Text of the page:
Ocean City Today

Prices to pay for living beach life

Surf Report
By Dave Dalkiewicz | Mar 08, 2018

(March 9, 2018) Last week was quite interesting, at least for me.

The surf had been fairly consistent, in the knee to waist high range, which is typical for our area. Depending on the flexibility of one’s schedule, tide and wind could be combined to afford at least a short session more often than not.

It was no great shakes, though. Too windy and too small.

But at least until the mojo returns it’s going to have to do — even with the notion of just to get wet. If too much time passes between go-outs a certain price is paid. There’s a lot to be said about consistency — surfing is the poster boy example. You’ve got to keep doing it just to keep doing it. Use it or lose it.

Sure, you can burn out, but that’s nowhere near a problem this time of the year. It’s quite a bit easier to maintain consistent sessions/go-outs in milder weather/water conditions.

The week consisted of a long excursion out of the area, which also served as a reminder of why I live here. The occasion was a high school reunion of sorts, featuring someone needing a kidney and another donating one. It’s amazing to think of all the time gone by since then, but therein lies the accompanying philosophy.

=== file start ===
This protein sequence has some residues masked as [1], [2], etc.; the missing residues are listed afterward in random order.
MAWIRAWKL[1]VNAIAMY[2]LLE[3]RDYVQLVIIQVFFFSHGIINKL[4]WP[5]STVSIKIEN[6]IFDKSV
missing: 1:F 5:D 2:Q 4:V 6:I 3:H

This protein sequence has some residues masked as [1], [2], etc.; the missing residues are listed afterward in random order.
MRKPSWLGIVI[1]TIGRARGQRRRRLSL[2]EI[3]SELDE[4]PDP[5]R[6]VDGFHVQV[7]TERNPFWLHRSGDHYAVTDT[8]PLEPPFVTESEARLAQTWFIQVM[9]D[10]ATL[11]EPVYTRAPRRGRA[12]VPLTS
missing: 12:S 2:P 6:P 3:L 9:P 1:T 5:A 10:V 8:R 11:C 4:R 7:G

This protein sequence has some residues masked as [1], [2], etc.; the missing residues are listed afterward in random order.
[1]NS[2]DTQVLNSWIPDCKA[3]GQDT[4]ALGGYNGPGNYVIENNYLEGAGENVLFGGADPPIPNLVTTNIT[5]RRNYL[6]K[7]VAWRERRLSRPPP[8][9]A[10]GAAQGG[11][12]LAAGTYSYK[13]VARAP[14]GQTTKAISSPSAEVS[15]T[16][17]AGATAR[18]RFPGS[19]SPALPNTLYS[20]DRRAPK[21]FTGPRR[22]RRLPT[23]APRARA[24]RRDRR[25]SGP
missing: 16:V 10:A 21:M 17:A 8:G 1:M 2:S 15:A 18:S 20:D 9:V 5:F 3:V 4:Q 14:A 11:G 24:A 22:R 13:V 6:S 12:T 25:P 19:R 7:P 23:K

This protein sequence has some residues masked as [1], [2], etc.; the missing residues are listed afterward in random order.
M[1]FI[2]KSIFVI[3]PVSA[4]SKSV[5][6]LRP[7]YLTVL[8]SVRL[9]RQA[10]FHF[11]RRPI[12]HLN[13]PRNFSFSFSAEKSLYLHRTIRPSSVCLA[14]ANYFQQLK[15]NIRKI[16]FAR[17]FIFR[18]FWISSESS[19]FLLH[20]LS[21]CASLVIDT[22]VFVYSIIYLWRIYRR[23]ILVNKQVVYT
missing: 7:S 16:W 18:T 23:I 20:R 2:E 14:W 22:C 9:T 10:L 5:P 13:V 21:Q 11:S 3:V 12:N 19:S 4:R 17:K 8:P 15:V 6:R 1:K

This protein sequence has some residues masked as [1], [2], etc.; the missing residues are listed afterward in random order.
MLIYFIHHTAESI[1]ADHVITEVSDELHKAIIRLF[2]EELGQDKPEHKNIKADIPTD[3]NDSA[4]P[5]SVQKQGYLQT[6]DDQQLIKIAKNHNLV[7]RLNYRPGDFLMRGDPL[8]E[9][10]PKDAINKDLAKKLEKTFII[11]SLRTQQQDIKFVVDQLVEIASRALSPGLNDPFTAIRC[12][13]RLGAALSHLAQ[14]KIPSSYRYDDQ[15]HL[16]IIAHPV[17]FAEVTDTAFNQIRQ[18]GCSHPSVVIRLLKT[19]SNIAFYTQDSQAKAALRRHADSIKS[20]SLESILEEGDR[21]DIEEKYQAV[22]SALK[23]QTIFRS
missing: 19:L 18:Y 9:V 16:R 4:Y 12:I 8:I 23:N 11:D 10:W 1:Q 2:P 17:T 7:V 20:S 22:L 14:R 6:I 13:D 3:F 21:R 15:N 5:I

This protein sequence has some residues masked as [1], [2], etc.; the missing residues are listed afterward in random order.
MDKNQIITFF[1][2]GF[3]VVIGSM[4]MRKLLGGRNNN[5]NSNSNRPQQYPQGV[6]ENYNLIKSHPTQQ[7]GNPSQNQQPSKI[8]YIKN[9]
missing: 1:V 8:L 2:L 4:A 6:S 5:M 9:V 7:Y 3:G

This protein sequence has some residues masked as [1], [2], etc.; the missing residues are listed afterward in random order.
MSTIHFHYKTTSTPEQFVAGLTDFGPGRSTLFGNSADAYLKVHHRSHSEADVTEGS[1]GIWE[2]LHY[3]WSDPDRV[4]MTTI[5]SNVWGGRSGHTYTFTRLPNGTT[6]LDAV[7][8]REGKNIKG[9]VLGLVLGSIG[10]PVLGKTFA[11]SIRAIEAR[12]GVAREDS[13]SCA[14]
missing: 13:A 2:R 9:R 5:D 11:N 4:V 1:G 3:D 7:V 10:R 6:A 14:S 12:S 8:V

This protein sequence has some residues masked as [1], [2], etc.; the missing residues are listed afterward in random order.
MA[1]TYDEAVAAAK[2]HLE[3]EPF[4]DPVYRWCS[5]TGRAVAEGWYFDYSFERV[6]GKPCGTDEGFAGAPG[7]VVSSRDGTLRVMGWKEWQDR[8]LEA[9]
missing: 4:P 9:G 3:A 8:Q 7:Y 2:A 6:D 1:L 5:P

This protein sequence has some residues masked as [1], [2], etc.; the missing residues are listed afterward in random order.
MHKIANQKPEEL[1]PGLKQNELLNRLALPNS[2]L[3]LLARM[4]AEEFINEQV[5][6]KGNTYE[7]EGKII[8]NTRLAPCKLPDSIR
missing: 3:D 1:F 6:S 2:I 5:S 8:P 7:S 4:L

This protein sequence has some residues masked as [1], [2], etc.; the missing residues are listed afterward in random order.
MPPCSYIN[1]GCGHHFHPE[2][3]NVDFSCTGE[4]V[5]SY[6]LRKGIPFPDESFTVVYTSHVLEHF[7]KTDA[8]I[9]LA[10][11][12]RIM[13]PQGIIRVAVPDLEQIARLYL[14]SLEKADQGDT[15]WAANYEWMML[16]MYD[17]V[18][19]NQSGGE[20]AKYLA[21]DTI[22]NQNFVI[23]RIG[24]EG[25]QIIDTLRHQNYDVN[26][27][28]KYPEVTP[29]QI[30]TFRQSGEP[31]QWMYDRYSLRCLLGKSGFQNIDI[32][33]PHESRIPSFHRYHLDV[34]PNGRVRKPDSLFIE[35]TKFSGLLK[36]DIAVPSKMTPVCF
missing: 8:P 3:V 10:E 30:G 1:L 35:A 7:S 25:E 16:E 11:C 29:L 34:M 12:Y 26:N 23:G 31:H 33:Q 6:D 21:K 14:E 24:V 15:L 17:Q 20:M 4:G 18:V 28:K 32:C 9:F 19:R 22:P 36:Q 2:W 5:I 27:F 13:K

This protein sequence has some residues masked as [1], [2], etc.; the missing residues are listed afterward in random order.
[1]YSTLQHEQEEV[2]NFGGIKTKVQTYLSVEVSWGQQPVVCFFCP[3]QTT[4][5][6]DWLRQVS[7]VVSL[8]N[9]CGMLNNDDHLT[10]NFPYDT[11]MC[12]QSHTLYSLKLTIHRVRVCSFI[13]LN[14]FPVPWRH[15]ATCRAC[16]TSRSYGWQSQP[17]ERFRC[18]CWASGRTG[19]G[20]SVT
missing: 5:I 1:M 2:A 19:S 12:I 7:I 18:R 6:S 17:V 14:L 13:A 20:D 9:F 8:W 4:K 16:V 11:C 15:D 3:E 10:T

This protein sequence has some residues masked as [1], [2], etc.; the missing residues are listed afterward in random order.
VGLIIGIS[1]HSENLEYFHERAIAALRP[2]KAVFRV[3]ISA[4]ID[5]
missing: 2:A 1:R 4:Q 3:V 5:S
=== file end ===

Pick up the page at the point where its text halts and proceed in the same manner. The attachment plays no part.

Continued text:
The long ago decision to migrate to the beach proved to be one of great wisdom — even with the lack of gainful employment. There’s always a price to pay for living at the beach. Stating the obvious, though, surfing is a grand benefit.

The multi-day storm that came about last week produced drama and more drama. When checking the surf, the wind was blowing so hard it almost knocked me off my feet. Those Weather Channel television scenes are no joke.

That storm reminded me most of the infamous Ash Wednesday storm of March 1962. It too was multi-day, lasting through many high tides.

Hardly any damage was attributed to this recent one but the ’62 storm was devastating. The ocean even connected to the bay in spots.

So there it is. An interesting week by any standard. One in which may go down in memory, though only time will determine that possibility. We shall see.

– Dave Dalkiewicz is the owner of Ocean Atlantic Surf Shop in Ocean City.

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